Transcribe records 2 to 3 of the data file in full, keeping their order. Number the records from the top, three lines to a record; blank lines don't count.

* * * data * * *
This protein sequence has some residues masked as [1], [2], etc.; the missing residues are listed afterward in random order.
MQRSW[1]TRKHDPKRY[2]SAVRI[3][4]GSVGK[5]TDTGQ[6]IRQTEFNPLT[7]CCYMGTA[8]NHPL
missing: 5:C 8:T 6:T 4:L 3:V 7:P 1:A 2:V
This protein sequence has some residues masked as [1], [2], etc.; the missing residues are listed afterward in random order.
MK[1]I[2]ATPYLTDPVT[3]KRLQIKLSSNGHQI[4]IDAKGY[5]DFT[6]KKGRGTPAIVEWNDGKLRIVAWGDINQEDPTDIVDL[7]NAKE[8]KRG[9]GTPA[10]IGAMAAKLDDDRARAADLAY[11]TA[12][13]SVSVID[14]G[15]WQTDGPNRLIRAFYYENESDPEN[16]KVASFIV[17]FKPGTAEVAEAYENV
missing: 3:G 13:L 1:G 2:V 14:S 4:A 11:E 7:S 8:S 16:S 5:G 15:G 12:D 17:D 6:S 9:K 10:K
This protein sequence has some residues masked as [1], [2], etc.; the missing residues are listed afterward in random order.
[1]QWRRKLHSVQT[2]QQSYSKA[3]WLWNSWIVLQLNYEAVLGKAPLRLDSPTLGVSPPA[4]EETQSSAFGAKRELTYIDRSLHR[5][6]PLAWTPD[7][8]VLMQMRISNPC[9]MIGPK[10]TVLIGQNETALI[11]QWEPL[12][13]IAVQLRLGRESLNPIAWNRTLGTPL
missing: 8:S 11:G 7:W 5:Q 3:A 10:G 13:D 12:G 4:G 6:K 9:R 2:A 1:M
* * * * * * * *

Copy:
This protein sequence has some residues masked as [1], [2], etc.; the missing residues are listed afterward in random order.
MK[1]I[2]ATPYLTDPVT[3]KRLQIKLSSNGHQI[4]IDAKGY[5]DFT[6]KKGRGTPAIVEWNDGKLRIVAWGDINQEDPTDIVDL[7]NAKE[8]KRG[9]GTPA[10]IGAMAAKLDDDRARAADLAY[11]TA[12][13]SVSVID[14]G[15]WQTDGPNRLIRAFYYENESDPEN[16]KVASFIV[17]FKPGTAEVAEAYENV
missing: 3:G 13:L 1:G 2:V 14:S 4:A 11:E 7:S 8:S 16:S 5:G 15:G 12:D 17:D 6:S 9:K 10:K
This protein sequence has some residues masked as [1], [2], etc.; the missing residues are listed afterward in random order.
[1]QWRRKLHSVQT[2]QQSYSKA[3]WLWNSWIVLQLNYEAVLGKAPLRLDSPTLGVSPPA[4]EETQSSAFGAKRELTYIDRSLHR[5][6]PLAWTPD[7][8]VLMQMRISNPC[9]MIGPK[10]TVLIGQNETALI[11]QWEPL[12][13]IAVQLRLGRESLNPIAWNRTLGTPL
missing: 8:S 11:G 7:W 5:Q 3:A 10:G 13:D 12:G 4:G 6:K 9:R 2:A 1:M